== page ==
Over the weekend, the Internal Revenue Service faced criticism for targeting Tea Party organizations and other conservative groups for heightened scrutiny. This included nonprofits that criticized the government, as well as groups involved in educating Americans on the Constitution and Bill of Rights.
Republicans have been scrambling since the election to figure out what they need to improve their standing with the public and appeal to the electorate of the future. Despite trumpeting Marco Rubio and his immigration platform in a shallow attempt to appeal to Hispanic voters, things have only gotten more dire since November. In part because of the sequester fight, the GOP’s approval ratings have plummeted.
This afternoon, while campaigning in Michigan, Mitt Romney made a little joke about President Obama’s birth certificate:
Here’s the text:
I love being home, in this place where Ann and I were raised. Where both of us were born … No one’s ever asked to see my birth certificate. They know that this is the place that we were born and raised.
Harry Reid has always been an unusual character. He's often dismissed as a lightweight by Republicans (Senator Tom Coburn recently called him "incompetent and incapable"), but he is also an adept legislative maneuverer who has notched some extraordinary victories, perhaps none more notable than getting every Democrat in the Senate, even ones like Ben Nelson and Joe Lieberman who live to make trouble for their own party, to vote for the Affordable Care Act. He's very soft-spoken, speaking most of the time in a near-whisper, but he's also willing to wield a shiv with an enthusiasm few in his party can muster.
And now, Reid is doing the kind of work that surrogates are supposed to do for presidential candidates: go out and make the kind of biting, maybe even questionable attack on the opponent that the candidate himself doesn't want to be seen making. Reid has charged that a source at Bain Capital has told him privately that Mitt Romney didn't pay any taxes for 10 years, and that's why Romney won't reveal his tax returns. When asked for concrete evidence beyond the word of an anonymous source, Reid says, "I don't think the burden should be on me. The burden should be on him. He's the one I've alleged has not paid any taxes. Why didn't he release his tax returns?" Romney replied that Reid should "put up or shut up," and offered an unsubstantiated charge of his own: "I'm looking forward to having Harry reveal his sources and we'll probably find out it's the White House."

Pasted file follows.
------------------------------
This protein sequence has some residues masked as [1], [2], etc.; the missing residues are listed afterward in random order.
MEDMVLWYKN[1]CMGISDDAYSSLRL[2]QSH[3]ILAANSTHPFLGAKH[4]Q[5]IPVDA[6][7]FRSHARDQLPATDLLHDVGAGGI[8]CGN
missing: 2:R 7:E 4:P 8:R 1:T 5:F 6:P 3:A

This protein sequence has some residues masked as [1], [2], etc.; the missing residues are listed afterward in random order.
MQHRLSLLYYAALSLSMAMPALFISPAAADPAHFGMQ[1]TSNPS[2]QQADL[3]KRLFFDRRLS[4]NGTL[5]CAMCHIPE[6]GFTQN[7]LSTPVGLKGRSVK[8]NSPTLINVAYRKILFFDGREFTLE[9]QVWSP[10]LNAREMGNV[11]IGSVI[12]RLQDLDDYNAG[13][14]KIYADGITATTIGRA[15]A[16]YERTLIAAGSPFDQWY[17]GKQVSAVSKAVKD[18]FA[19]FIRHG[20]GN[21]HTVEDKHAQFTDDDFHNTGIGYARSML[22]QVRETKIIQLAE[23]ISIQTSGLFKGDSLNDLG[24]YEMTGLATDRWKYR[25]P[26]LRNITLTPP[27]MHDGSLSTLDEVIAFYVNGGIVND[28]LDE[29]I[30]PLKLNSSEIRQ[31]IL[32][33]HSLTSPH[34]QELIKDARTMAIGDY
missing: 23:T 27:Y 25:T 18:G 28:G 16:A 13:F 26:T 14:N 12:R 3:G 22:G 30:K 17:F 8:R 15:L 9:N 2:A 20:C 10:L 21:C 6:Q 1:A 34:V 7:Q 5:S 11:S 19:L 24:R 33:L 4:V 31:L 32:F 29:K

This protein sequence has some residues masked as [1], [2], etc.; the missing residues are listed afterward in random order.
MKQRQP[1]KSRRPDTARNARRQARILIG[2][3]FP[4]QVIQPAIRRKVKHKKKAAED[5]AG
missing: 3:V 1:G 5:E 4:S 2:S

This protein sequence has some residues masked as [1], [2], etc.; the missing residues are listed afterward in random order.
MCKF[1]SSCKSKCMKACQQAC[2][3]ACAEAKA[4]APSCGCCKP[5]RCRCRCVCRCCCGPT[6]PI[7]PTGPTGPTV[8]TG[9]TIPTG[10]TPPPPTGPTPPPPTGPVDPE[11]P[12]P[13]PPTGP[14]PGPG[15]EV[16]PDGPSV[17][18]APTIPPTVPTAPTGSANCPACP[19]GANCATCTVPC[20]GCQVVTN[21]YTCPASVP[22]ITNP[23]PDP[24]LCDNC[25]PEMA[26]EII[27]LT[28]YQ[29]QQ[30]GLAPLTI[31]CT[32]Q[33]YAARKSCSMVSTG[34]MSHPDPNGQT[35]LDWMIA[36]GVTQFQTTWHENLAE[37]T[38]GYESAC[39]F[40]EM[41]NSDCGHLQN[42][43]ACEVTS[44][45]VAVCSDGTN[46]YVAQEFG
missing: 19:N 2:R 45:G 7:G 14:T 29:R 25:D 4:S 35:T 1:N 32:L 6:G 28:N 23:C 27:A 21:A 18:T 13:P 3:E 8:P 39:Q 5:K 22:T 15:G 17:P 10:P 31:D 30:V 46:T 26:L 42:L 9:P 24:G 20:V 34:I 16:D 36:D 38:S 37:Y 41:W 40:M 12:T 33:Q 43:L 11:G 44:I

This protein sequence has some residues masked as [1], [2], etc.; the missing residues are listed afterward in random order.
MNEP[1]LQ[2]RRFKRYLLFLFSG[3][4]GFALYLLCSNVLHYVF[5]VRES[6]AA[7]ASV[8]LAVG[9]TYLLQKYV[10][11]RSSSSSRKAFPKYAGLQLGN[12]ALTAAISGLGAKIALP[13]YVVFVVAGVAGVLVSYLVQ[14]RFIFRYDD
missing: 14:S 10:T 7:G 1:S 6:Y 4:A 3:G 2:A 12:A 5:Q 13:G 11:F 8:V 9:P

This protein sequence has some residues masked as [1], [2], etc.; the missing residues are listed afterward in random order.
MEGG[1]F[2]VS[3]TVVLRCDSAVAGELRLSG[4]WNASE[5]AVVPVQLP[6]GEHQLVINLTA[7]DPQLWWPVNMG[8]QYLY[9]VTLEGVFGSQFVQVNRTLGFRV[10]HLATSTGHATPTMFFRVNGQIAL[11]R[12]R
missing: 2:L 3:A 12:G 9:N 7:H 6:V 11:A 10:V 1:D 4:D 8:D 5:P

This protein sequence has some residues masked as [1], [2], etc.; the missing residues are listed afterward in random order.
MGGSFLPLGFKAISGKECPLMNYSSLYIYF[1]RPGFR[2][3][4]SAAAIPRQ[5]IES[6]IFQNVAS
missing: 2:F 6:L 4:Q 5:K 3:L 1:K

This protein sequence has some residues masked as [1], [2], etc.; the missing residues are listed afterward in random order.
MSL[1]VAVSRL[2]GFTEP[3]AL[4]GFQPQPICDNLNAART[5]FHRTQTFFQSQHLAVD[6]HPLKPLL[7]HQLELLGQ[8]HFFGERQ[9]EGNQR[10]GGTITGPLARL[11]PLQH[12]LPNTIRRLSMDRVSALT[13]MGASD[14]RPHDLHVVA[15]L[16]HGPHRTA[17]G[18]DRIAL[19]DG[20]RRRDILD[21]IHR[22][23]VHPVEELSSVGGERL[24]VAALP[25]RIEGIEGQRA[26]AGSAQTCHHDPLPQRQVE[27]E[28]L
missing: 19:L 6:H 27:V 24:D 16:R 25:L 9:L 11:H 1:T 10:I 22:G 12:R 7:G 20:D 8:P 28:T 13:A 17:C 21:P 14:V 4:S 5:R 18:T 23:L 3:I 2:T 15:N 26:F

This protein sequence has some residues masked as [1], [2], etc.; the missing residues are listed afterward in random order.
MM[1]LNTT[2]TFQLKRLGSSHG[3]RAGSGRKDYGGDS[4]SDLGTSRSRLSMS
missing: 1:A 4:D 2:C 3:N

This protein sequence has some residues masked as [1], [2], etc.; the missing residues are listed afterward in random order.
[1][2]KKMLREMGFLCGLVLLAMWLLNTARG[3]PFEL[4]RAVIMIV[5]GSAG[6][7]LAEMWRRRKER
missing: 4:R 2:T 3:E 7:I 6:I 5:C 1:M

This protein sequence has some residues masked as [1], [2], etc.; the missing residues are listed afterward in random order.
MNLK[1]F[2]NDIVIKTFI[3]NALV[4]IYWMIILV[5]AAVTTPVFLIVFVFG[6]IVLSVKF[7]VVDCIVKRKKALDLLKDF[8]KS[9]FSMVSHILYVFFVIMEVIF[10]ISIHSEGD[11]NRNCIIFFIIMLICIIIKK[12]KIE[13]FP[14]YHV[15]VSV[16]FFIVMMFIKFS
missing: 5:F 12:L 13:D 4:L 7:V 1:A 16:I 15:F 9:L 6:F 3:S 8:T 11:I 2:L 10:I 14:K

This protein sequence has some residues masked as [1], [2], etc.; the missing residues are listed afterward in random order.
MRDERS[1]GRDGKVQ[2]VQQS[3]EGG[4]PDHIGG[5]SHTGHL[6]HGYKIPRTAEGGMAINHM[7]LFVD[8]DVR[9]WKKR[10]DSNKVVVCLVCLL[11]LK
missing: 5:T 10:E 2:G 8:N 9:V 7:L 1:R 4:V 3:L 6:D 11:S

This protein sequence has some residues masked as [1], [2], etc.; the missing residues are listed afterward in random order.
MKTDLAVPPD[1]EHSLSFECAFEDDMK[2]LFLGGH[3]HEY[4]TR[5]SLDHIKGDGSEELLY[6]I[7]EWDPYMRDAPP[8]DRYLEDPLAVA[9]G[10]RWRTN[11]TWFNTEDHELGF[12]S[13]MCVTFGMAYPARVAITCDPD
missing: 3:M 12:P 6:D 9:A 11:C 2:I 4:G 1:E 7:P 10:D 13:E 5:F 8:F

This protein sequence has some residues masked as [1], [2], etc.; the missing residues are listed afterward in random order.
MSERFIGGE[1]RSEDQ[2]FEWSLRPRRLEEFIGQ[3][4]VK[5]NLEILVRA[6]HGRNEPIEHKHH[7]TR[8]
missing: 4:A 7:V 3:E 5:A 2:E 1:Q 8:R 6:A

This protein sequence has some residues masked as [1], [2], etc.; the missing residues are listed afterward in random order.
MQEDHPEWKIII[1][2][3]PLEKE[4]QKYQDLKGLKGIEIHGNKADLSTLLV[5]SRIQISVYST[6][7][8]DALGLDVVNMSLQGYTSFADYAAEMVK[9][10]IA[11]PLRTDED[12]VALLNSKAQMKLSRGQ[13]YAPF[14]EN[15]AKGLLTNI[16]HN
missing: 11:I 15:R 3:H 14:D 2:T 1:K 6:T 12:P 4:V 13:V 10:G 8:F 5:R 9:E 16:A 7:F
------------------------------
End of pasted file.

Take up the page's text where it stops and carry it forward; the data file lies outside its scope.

This episode gives us yet another case study in how different Republicans and Democrats are...
The widespread belief on the right that Barack Obama is a Muslim is one of the stranger features of this period in history. There are some of them who know that Obama says he's a Christian, but are sure that's all an act designed to fool people, while he secretly prays to Allah. But there are probably a greater number who haven't given it all that much thought, they just heard somewhere that he's a Muslim, and it made perfect sense to them—after all, he's kinda foreign, if you know what I mean. And rather remarkably, that belief has grown over time; as the latest poll from the Pew Forum on Religion and Public Life shows, fully 30 percent of Republicans, and 34 percent of conservative Republicans, now believe Obama is Muslim. These numbers are about double what they were four years ago.